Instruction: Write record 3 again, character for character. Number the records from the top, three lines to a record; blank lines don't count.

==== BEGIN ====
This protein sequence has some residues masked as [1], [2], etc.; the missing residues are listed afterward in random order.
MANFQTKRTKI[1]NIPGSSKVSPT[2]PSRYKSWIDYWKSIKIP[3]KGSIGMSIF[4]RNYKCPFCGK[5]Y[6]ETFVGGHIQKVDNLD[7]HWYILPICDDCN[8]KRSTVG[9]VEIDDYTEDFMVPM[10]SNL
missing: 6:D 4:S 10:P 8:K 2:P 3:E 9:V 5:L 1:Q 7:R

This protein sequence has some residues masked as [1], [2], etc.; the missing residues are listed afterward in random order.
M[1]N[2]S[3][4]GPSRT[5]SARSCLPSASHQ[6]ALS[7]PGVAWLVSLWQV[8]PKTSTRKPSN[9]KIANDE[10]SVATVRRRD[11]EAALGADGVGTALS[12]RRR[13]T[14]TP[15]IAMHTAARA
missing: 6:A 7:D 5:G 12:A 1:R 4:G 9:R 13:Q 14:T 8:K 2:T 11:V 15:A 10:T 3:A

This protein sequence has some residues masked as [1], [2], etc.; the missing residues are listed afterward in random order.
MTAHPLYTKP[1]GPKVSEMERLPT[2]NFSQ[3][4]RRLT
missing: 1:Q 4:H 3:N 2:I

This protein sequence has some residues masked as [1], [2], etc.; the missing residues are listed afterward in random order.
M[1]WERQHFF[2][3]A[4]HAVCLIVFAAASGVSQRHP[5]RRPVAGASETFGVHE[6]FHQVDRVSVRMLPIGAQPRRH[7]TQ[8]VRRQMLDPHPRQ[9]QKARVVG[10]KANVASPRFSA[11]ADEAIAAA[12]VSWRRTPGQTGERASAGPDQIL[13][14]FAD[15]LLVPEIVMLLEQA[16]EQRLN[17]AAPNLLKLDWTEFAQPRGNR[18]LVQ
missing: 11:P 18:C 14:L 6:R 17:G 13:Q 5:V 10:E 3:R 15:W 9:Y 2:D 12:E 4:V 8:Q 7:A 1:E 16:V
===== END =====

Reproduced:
This protein sequence has some residues masked as [1], [2], etc.; the missing residues are listed afterward in random order.
MTAHPLYTKP[1]GPKVSEMERLPT[2]NFSQ[3][4]RRLT
missing: 1:Q 4:H 3:N 2:I